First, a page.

Freedom fighter Durgabai Deshmukh (1909–1981) upheld Gandhiji's ideas and founded schools to instruct women in weaving and spinning. Deshmukh took time away from her involvement in the freedom struggle to finish her M.A. and B.L. degrees. In order to prepare young females to take the Banaras Hindu University Matric exam, she also formed the "Andhra Mahila Sabha." Later, the institute provided training for women interested in careers in teaching, journalism, and nursing.
Mahadevi Verma was a well-known Indian poet, freedom warrior, and educationist who lived from 1907 to 1987. She used to compose in Hindi and was regarded as a leading poet of the "Chhayavaad," a modern Hindi poetry romanticism literary movement. She worked at Prayag Mahila Vidyapeeth in Allahabad as both the Principal and Vice-Chancellor.
When a woman fights with rage and determination to empower herself, no breeze can stand in her way. Chandraprabha Saikiani tells a remarkable story of how she overcame all obstacles to complete her education. She began her endeavour at the age of 13 after finishing her studies. She truly made a difference in so many lives—more lives than India could have imagined at the time. Chandraprabha had been awarded a scholarship to attend Nagaon Mission School. Her major contribution to education is still felt in the state of Assam. She founded the currently active Asam Pradeshik Mahila Samity. Tezpur University also established the Chandraprabha Saikiani Centre for Women Studies in 2009.
Vimla Kaul exemplifies the saying, "Be young at heart, not age." At the age of 80, Vimla Kaul is making every effort to educate kids in the Delhi village of Madanpur Khadar. She has sustained her educational endeavour for the past 20 years.
She recognised a lack of commitment and engaged in education for impoverished students. Vimla accepted responsibility and made an effort to improve the lives of children in the nation's capital. Sarita Vihar is a notable area. Sarita Kaul is irrepressible and keeps up the outstanding work despite the lack of facilities and a suitable structure.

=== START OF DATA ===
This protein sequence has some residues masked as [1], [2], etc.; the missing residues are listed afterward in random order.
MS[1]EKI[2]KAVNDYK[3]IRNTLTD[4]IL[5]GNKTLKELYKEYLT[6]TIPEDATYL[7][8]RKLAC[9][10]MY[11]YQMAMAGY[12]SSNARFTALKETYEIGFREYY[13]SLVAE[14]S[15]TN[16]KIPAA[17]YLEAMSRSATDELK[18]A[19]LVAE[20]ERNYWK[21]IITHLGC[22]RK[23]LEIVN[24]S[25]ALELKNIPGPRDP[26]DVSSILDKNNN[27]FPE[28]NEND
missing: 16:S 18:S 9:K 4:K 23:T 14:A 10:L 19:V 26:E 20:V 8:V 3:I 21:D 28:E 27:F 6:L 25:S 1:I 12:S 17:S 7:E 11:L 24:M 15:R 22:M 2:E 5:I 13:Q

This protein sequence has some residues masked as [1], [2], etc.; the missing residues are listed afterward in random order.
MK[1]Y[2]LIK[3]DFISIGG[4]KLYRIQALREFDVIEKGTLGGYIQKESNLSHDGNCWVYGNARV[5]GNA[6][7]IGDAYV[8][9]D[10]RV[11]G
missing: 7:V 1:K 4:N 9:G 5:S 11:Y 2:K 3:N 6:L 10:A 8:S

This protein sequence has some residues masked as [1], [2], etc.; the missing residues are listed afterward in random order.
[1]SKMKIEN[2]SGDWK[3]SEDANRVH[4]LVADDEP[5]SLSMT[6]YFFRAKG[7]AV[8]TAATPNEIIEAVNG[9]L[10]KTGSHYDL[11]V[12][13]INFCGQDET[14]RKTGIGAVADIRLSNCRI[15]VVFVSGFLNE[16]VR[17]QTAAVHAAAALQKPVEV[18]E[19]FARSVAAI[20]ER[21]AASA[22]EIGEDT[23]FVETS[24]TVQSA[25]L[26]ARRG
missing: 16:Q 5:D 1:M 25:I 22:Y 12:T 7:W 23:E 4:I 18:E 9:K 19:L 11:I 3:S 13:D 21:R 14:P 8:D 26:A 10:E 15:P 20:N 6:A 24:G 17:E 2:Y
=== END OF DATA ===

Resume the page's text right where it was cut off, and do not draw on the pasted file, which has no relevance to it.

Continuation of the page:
Do you know who created the website Exam Fear? Is it the biggest learning platform for prospective students preparing for the NEET in the various topics from classes 6 to 12? Roshini Mukherjee is the one responsible for all of this change. Why not maximise value exclusively online when the entire globe is connected? Only along these lines did this young woman construct her teaching approach.
Roshini could clearly identify every one of these issues and was unable to sweep them under the rug. As a result, she began her new project, Exam Fear, to assist children of various ages. She quit her well-paying IT position and immersed herself into pursuing her passion for teaching, which appeared like a very different option to many around them. She started by making straightforward YouTube videos. It offered free educational materials. She would use an approachable style to clearly explain difficult ideas. Her teaching style is open-minded and highly helpful. To teach the academic themes, she uses a visual method and visual portrayal. She has reached many learners through her creation of countless videos. Roshini's straightforward and motivational style continues to inspire everyone.